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Re: [Axiom-developer] Unit package proposals and questions

From: C Y
Subject: Re: [Axiom-developer] Unit package proposals and questions
Date: Thu, 8 Sep 2005 08:57:03 -0700 (PDT)

--- William Sit <address@hidden> wrote:
> No, I don't think so. So far, everything works even though users will
> be force to declare dimension and unit for each quantity (as we 
> agree below). However, the above is not the same thing. If a user is
> comfortable with defaults, that is, undefined identifiers are of 
> type Symbol (techically, Variable(s) for Symbol s), and any other 
> operations will be promoted to a higher domain, usually POLY
> INT, then that is fine. But if someone wants to work with say S :=
> EXPR INT and uses SIUNitSystem(S), then he will have to package 
> call the setDimUnit for an undefined identifier s.

Ho boy, this is where my limited understanding of strong typing rears
its ugly head.  I think we need to have sensible defaults for this (I'm
definitly opposed to forcing the user to think about such things unless
they choose to) but I agree we need to allow for more advanced uses. 
Ugh.  That will take some thought.
> In principle, we do NOT know the type of undefined
> identifiers. The Interpreter assumes we are using Symbol. This won't
> be assumed in the compiler.

OK, so we need to explicitly make some assumption in the definition of
the function I guess - so long as it doesn't make its way into require
default user syntax ;-).

> > Generating plots of dimensional quantities will be interesting, but
> > that's a bit down the road at the moment.  Does the above make 
> > sense?
> I may think a bit of the last action though: whether we allow an
> identifier to change its dimension. Say, what if I decide to
> "recycle" an identifier? 

Maybe that's where my "unSetDim" idea can come in?  We need a way to
undo what we do, but I don't think we want it to be automatic.

> Note that x0 in (5) has the same TYPE as the rhs BEFORE assignment.
> It should be legal, perhaps with a warning message, if the target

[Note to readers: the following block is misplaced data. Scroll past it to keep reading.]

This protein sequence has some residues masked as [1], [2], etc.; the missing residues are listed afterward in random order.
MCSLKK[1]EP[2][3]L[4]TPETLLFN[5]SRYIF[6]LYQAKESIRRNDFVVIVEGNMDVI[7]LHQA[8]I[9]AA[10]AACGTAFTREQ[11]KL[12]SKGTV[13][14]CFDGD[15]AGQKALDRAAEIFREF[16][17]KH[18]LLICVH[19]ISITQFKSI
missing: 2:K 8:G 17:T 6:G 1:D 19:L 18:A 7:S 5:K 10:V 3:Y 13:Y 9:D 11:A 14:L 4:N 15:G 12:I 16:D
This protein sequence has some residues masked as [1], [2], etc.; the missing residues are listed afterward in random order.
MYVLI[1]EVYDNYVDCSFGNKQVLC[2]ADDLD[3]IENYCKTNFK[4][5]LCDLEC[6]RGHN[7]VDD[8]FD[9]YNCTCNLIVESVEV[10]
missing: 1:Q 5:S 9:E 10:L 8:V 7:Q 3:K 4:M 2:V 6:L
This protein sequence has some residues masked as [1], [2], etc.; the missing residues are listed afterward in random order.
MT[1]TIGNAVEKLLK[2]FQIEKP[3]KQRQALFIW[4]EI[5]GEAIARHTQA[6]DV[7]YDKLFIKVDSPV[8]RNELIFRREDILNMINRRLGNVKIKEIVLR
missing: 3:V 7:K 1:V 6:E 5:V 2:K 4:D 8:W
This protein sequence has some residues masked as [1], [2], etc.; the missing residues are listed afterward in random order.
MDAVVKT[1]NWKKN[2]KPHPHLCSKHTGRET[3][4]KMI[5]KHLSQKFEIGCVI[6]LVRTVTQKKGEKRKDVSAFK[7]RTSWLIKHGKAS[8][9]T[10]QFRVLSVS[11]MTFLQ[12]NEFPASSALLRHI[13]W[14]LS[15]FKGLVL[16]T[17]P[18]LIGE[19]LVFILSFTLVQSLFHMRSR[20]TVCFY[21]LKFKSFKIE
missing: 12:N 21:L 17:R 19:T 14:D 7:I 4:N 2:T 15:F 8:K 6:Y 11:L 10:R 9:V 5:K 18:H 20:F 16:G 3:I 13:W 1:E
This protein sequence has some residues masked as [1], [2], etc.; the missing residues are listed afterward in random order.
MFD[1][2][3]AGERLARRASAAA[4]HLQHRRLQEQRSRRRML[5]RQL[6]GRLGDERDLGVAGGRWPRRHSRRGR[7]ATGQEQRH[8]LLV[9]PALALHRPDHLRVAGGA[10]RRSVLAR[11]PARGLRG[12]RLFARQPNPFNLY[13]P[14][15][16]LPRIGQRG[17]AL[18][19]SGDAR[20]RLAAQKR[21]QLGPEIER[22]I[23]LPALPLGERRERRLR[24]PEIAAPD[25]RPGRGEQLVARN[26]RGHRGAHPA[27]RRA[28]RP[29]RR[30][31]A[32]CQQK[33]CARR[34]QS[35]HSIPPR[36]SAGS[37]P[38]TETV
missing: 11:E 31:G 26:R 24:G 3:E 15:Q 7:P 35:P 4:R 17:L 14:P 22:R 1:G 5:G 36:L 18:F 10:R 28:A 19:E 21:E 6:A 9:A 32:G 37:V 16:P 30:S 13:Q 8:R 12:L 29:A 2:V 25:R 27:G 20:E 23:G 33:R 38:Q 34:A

> dimension and unit do not match those of x0.

I think I disagree, if I understand you here - one of the primary
benefits I see of having generic dimensions without units associated
with variables is to enforce matching dimensions between assignments
and variables being assigned (this is another check on correctness, and
a useful one IMHO).  For example, if someone solves for a Moment of
Force quantity and tries to assign it to a variable defined to have
dimension Work, on the grounds that they have the same reduced
dimensions, Axiom can (and should, IMHO) stop them cold.  Which also
raises the point that we need to add a way to define a variable such
that it will accept any dimension who's reduced dimensions match,
proceeding on with those reduced dimensions.  Would it be possible (or
rather, interesting and useful) to have the state vector preserve the
history of derived -> reduced conversions?  Sort of a pedigree of where
the given unit/dimension definition came from, conversion wise?
> Certainly, the setValue function is still needed, but you may not
> want to export it. In the example, I was pushing the "convenience" 
> feature you have been advocating. I am glad you don't want to push 
> that far!

Nope, I know there are limits to convenience :-).  Just want to do the
best I can to ensure this sucker gets used, but if I didn't think
correctness was priority #1 I wouldn't be interested in doing this in
Axiom ;-).  At the user level, setValue should not be an option -
you're right, such actions are needed for manipulation at low levels
INSIDE the package, now that I stop and think about it - but they do
need to be very strictly internal.

> Great. May be a future project is to modify the interpreter to allow
> s:= 7 [ft] as syntactic sugar, once the foundation is done, 
> correctly.

That's a very good idea, but definitely lower priority at the moment.
> > We need to stay correct, but what I'm trying to do
> > is make things as convenient as possible while remaining correct.
> A very good ideal.

Well, I think the lesson of the commercial Axiom is that you need to
sell correctness and be as friendly as possible about it - otherwise
you starve from lack of users.  Axiom is open source now, of course, so
we don't have the financial problems, but we still need users to remain
(or become) a living, breathing project.  Be correct, but remember the
human side of the equation when possible, too.

> Yes, that would have made implementation much easier in the 
> conversion part. (I guess I have been "poisoned" by my 
> Mathematica experience in implementing units conversions).  

Well, Maxima did the same to me ;-).  I guess it's true what they say,
assume you'll have to try to implement something at least once before
you can properly define the problem.

> Yes, everything depends on how to coding goes! (especially when it 
> comes to the compiler). 

Ah, point.  So in general, it is not always useful to try something in
the interpreter as opposed to coding it and compiling it?  In Maxima,
generally speaking, it was all the same - I take it that's not the case
here?  Eeep.


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